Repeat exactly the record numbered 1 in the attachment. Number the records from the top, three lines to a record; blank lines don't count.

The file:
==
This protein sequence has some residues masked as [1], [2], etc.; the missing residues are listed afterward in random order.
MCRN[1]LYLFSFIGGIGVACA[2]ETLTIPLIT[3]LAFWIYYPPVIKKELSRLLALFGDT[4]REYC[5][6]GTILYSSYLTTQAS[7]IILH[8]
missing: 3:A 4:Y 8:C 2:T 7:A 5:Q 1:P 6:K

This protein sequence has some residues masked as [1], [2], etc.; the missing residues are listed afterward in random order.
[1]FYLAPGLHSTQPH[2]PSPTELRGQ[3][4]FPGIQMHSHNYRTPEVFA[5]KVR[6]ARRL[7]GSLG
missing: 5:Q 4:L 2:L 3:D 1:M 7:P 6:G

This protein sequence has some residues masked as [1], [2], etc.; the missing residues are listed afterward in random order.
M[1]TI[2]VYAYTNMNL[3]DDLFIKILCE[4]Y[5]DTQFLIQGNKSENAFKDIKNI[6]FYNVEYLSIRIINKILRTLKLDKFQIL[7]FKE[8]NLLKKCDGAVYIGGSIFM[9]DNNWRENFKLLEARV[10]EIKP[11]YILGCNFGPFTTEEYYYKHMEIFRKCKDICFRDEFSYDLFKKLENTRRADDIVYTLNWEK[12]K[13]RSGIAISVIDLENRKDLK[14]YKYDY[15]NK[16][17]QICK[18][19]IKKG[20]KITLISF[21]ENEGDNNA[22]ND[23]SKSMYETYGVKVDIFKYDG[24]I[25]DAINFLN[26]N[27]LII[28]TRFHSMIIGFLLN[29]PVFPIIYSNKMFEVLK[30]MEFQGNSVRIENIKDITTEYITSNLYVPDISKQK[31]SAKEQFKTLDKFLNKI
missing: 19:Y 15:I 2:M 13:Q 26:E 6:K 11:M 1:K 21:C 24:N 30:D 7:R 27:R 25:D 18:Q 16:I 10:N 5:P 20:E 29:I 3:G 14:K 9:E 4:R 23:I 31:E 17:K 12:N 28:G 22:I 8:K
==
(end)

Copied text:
This protein sequence has some residues masked as [1], [2], etc.; the missing residues are listed afterward in random order.
MCRN[1]LYLFSFIGGIGVACA[2]ETLTIPLIT[3]LAFWIYYPPVIKKELSRLLALFGDT[4]REYC[5][6]GTILYSSYLTTQAS[7]IILH[8]
missing: 3:A 4:Y 8:C 2:T 7:A 5:Q 1:P 6:K